In the early hours of Saturday morning word went out that our friend Tate Nichols had passed away in North Georgia, and my condolences go out to all of his loved ones. For those of us who have not seen Tate in recent years the news of his death has been a shock. In the “old school” Atlanta film circle it has been felt most keenly, especially by my friends in the art department, many of whom have worked side by side with Tate for most of their adult lives.
I will be listening up for news of a memorial service for Tate, especially for stories from those who knew him best and have all the funniest stories about his life, because Tate was funny!
I would like to add that I thought that Tate was fearless.
If memory serves, the cast and crew for my first movie, Robocop 3, had gathered one night in 1991 at a restaurant that would later become known as Park Tavern – I’m not sure if it was the Robocop wrap party or something else, but whatever it was, I clearly remember that as I was leaving the men’s room I spotted this short guy slide up to a urinal, unzip his fly and lean over toward a tall guy who was already there taking a whiz.
The short guy was clearly staring at the tall guy’s crotch and loudly declared with an odd, not-quite-lisp, “Nice penis!!”.
This conversation was clearly none of my business so I hurried out of there and headed back to the bar, where I soon learned that the tall guy I had just seen in the men’s room had apparently roughed his own girlfriend up in front of everyone and that short guy had made it his mission to follow the tall guy around and give him hell for it.
That short guy was of course Tate Nichols.
Tate has been a part of Atlanta’s core group of set decs who have been working in this town since the 1980s and in the golden nostalgia of my memory Tate (and every one of the people in that core group of old-timers) has worked on every show that I ever did, even if IMDb shows that to be patently untrue.
In 1997 a big action movie called Black Dog rolled into Atlanta, and those of us on second unit spent our days helping to crash big rigs into each other every chance we got. As the leaves began to change for autumn the producers moved our unit to Helen, Georgia, and we began running trucks off of mountains in front of a spectacular Fall backdrop.
Back in those days (pre-incentives) there wasn’t a lot of work in Atlanta toward the end of the year and so Tate was padding out his income by working greens with Mike Sullivan. I seem to recall that the guys were doing more road sign changes than limb-lopping.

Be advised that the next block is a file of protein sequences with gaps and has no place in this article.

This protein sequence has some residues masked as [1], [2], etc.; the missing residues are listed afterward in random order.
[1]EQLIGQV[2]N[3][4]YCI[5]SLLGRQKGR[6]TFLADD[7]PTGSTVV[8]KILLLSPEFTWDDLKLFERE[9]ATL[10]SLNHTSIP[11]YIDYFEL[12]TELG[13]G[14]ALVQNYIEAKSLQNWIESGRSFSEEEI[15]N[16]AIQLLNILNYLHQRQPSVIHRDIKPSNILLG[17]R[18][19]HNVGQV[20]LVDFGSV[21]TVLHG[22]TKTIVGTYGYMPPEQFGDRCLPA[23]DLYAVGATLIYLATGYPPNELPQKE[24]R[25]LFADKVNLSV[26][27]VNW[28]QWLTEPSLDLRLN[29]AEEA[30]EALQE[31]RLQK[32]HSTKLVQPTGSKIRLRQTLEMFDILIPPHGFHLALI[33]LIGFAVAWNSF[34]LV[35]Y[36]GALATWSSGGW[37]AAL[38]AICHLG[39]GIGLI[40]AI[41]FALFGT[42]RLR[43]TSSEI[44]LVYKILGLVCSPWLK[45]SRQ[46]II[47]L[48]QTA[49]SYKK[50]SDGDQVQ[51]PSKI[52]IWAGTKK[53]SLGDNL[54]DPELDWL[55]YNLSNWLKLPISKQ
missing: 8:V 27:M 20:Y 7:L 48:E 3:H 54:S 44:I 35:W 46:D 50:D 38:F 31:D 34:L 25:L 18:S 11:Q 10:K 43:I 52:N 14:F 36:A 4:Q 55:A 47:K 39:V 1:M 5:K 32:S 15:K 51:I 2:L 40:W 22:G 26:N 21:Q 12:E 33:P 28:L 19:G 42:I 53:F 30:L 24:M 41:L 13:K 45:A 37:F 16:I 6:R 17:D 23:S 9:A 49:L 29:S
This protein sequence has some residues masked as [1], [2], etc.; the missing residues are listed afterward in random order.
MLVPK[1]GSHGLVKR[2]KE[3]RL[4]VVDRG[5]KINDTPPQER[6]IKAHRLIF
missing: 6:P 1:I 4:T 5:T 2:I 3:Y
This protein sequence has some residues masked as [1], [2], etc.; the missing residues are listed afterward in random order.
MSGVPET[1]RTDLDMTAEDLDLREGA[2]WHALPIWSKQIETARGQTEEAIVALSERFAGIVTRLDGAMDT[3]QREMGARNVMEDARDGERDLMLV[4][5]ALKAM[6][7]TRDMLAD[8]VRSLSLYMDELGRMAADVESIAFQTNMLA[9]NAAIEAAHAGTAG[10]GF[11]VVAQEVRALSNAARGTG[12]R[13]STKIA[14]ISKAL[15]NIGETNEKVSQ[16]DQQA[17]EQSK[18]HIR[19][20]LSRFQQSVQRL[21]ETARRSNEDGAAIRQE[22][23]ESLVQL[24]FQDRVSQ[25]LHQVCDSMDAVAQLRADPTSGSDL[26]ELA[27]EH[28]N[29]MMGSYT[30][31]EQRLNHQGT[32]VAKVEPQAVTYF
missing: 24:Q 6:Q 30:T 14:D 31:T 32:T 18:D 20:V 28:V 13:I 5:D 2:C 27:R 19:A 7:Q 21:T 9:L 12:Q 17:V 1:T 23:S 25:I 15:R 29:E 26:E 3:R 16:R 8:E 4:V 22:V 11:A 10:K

As with most stunt-heavy movies, the day to day second unit shooting schedule for Black Dog was built on half truths and gorilla dust, and since 99% of our work near Helen was road work, the only way to be prepared was to chase around after the camera crew in your stakebed truck, with your radio tuned to channel one. The director and the stunt guys didn’t give two flips about continuity or art direction, they only cared about crashing trucks into other trucks, so it was up to all of us to make sure that we were handy so we could fight our way in and attempt to do our various jobs before the stunt guys stomped the gas.
One day I hopped into the greens stakebed to ride around with Tate and Mike and our set dec, Katie P., and at some point their driver, Rob Hovis, pulled up on the side of the road and we all started to get out. Those of us on the passenger side made a last minute decision to stay inside the cab instead, as there was no ground on our side of the truck, just a big giant ravine.
Tate made some extremely pithy remarks about Rob’s parking job that afternoon.
In the photo at the top of this post you see us taking a break from a losing battle of helping the on-set painter to “paint out” (manually, with a roller brush and grey paint) the skid marks from the previous take, a technique which wasn’t working too well since the paint kept freezing soon after we rolled it onto the asphalt. For more on that misadventure read: Highway to Glidden.
One night the second unit crew gathered at the restaurant Paul’s on the River (Paul’s Steakhouse) to celebrate a successful ending to a very scary stunt from earlier in the day and our collective energy bubbled up into a brief but boisterous food fight. A bit later I wandered up to the front of the restaurant where I spotted Tate sitting at the bar, off to one side, quietly, reading a book. I sat down to talk to him for a few minutes and he explained that he enjoyed reading his book and having a drink by himself, which was also an excellent way to meet women (I quickly left him to his work).
In the years following Black Dog the work in Atlanta became increasingly scarce, as Louisiana gobbled up projects thanks to their new tax incentive.
The last time that I’m certain that I worked with Tate was on the largely forgotten prequel to Dumb & Dumber called Dumb & Dumberer: When Harry Met Lloyd, which we shot in 2002 (that’s Tate standing in front of the polar bear, with the rest of the set dec department on the museum set). By that time I was doing art direction and moving toward other creative paths.
It’s been more than a few years since I last ran into Tate while visiting a set, but the last email that I have from him was from 2009 where, after learning that I was being treated for cancer, he wrote “I know you will be well but if you need anything, give me and your other film friends who love you, a call.”
I really wish that I could give Tate a call today.